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Ontological Representation of Laboratory Test Observables: Challenges and Perspectives in the SNOMED CT Observable Entity Model Adoption

  • Mélissa MaryEmail author
  • Lina F. Soualmia
  • Xavier Gansel
  • Stéfan Darmoni
  • Daniel Karlsson
  • Stefan Schulz
Conference paper
Part of the Lecture Notes in Computer Science book series (LNCS, volume 10259)

Abstract

The emergence of electronic health records has highlighted the need for semantic standards for representation of observations in laboratory medicine. Two such standards are LOINC, with a focus on detailed encoding of lab tests, and SNOMED CT, which is more general, including the representation of qualitative and ordinal test results. In this paper we will discuss how lab observation entries can be represented using SNOMED CT. We use resources provided by the Regenstrief Institute and SNOMED International collaboration, which formalize LOINC terms as SNOMED CT post-coordinated expressions. We demonstrate the benefits brought by SNOMED CT to classify lab tests. We then propose a SNOMED CT based model for lab observation entries aligned with the BioTopLite2 (BTL2) upper level ontology. We provide examples showing how a model designed with no ontological foundation can produce misleading interpretations of inferred observation results. Our solution based on a BTL2 conformant formal interpretation of SNOMED CT concepts allows representing lab test without creating unintended models. We argue in favour of an ontologically explicit bridge between compositional clinical terminologies, in order to safely use their formal representations in intelligent systems.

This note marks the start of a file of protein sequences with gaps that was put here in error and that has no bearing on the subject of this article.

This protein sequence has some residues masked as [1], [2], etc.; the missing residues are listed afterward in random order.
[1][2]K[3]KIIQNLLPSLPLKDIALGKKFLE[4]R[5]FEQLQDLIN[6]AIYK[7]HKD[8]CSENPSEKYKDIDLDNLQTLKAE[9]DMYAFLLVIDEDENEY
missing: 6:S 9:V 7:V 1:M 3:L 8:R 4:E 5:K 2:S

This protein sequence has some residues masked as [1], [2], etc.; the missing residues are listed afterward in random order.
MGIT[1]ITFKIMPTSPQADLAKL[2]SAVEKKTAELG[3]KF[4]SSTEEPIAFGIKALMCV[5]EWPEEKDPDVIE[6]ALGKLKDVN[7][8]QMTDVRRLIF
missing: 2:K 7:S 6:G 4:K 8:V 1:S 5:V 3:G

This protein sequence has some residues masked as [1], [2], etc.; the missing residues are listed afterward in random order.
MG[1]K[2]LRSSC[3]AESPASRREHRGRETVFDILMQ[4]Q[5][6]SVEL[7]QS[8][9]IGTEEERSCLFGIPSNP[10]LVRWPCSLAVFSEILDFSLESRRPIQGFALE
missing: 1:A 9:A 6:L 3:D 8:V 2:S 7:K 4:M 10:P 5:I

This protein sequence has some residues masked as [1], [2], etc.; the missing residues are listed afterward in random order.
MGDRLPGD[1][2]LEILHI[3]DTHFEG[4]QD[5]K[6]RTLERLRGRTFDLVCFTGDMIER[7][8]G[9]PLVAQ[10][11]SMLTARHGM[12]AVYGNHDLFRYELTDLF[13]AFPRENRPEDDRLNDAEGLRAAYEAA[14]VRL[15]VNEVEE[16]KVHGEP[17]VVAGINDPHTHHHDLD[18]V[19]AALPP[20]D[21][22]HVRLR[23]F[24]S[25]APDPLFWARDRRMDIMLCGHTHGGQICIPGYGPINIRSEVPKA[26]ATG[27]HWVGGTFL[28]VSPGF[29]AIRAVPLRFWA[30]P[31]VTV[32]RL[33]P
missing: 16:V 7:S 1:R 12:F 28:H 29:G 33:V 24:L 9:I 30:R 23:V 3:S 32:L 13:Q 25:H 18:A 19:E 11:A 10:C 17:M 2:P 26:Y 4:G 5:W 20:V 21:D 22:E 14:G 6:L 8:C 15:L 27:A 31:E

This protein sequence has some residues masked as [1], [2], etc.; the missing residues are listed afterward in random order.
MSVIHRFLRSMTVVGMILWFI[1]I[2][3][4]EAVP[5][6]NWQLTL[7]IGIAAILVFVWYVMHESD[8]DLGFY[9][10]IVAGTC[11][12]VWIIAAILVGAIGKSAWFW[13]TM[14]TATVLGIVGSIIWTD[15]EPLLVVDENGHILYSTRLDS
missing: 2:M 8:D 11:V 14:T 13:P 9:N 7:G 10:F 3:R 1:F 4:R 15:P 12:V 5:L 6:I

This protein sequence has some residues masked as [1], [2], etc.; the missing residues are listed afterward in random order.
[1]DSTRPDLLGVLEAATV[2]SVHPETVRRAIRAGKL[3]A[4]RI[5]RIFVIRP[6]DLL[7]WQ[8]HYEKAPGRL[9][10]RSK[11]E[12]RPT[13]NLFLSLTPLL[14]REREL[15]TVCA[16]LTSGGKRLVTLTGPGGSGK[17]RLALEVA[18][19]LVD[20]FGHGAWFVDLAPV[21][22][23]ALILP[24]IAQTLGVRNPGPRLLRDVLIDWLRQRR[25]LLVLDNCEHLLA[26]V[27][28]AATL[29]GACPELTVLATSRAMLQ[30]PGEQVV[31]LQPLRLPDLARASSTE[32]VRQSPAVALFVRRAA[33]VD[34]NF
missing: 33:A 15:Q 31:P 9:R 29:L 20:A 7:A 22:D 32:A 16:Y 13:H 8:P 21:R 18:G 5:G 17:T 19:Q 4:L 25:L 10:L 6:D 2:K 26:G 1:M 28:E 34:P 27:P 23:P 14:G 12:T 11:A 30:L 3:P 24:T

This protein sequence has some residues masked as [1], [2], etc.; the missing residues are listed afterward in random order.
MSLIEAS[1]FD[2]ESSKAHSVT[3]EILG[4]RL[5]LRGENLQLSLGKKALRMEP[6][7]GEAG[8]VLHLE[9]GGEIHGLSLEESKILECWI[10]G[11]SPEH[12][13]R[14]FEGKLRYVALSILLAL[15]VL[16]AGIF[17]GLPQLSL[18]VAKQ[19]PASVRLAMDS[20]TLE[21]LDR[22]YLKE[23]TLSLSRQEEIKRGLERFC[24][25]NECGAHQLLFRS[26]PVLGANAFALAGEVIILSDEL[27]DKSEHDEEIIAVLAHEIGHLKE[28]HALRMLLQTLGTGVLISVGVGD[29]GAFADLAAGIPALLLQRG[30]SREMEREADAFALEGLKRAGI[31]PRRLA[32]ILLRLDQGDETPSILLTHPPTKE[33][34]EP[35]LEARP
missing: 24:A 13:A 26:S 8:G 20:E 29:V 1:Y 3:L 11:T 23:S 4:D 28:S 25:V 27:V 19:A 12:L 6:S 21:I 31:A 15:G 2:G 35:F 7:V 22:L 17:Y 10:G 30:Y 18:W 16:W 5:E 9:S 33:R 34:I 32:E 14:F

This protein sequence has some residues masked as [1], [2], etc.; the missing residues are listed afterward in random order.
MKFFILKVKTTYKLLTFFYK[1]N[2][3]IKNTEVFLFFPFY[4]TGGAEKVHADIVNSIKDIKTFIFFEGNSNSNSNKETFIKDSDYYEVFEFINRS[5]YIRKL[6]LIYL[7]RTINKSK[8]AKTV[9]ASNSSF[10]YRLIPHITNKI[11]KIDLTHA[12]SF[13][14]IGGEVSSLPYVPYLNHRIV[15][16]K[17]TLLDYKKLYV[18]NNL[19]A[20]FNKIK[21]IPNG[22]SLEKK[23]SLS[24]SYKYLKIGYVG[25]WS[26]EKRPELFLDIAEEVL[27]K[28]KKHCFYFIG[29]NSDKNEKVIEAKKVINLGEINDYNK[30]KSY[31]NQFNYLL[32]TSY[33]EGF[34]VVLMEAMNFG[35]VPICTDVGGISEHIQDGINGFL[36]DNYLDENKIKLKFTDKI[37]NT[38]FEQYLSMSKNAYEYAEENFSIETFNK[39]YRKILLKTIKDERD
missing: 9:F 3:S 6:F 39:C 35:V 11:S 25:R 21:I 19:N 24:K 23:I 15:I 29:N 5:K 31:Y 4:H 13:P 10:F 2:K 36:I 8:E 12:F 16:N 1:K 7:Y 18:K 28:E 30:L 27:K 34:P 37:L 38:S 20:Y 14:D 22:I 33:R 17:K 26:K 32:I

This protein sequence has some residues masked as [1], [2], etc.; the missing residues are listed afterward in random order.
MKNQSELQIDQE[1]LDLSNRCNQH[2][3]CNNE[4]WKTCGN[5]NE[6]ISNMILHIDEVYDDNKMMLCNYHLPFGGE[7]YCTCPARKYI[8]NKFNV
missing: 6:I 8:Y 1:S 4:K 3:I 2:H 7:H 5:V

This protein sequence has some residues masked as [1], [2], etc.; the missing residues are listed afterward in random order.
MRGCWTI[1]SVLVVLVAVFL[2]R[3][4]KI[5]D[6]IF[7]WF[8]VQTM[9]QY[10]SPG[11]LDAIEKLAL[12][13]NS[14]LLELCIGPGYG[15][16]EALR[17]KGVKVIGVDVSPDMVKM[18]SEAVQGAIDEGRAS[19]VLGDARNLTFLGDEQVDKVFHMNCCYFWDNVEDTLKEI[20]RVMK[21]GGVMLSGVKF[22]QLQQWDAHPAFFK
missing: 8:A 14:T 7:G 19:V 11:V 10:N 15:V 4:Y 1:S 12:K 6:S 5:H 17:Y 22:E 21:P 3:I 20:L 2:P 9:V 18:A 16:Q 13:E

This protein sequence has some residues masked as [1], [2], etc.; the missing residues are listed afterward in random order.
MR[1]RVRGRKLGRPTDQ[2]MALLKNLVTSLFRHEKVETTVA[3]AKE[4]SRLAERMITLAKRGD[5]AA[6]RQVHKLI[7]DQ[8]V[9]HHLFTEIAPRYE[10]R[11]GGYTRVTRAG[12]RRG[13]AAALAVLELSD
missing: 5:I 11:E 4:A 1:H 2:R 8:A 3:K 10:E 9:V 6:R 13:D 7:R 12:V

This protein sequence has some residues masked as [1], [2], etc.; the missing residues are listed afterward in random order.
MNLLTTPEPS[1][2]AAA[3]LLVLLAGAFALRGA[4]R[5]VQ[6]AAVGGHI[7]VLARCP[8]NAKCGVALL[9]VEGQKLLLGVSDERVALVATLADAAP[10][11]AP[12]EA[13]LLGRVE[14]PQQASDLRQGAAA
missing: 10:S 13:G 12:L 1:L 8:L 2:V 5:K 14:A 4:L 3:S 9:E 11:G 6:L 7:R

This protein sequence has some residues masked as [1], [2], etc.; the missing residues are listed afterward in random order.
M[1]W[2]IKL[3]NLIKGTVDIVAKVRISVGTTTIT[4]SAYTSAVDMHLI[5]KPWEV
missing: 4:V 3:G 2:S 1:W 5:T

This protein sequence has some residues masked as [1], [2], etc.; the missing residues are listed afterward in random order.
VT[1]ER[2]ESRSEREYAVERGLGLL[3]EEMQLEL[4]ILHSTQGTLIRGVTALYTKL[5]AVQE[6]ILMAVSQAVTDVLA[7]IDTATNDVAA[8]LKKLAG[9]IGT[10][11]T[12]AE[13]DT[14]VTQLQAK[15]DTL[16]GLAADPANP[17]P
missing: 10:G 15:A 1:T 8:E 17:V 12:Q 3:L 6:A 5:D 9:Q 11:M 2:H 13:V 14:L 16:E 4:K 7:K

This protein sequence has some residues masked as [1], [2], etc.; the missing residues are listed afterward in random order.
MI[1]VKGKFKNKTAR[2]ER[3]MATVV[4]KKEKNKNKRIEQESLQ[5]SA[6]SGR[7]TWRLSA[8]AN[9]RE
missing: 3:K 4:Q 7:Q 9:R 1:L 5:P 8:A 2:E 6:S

Keywords

Biomedical ontologies and terminologies LOINC SNOMED CT BioTopLite2 

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Copyright information

© Springer International Publishing AG 2017

Authors and Affiliations

  1. 1.Department of System and DevelopmentbioMérieuxLa-Balme-Les-GrottesFrance
  2. 2.LITIS EA 4108, Normandy University, University of RouenRouenFrance
  3. 3.French National Institutes for Health (INSERM), LIMICS UMR_1142ParisFrance
  4. 4.Department of Biomedical Engineering/Health InformaticsLinköping UniversityLinköpingSweden
  5. 5.Institute of Medical Informatics, Statistics and DocumentationMedical University of GrazGrazAustria

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